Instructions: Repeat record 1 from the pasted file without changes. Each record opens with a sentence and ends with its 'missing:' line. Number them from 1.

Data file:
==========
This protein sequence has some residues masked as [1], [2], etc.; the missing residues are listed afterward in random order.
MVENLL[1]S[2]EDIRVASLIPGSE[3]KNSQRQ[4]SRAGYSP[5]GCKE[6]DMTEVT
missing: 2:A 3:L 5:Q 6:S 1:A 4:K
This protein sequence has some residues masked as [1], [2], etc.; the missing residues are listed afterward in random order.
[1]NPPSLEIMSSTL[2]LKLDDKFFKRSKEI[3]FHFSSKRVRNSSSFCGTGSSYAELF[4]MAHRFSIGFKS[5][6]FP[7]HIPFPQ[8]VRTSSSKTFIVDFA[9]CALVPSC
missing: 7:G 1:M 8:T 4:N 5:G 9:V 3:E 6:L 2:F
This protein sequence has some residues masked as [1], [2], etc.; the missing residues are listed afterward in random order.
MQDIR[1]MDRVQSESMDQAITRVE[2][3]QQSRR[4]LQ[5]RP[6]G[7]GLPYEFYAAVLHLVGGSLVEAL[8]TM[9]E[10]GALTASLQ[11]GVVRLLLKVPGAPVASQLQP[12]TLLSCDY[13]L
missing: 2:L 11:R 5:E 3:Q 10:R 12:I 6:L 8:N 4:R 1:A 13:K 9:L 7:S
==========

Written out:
This protein sequence has some residues masked as [1], [2], etc.; the missing residues are listed afterward in random order.
MVENLL[1]S[2]EDIRVASLIPGSE[3]KNSQRQ[4]SRAGYSP[5]GCKE[6]DMTEVT
missing: 2:A 3:L 5:Q 6:S 1:A 4:K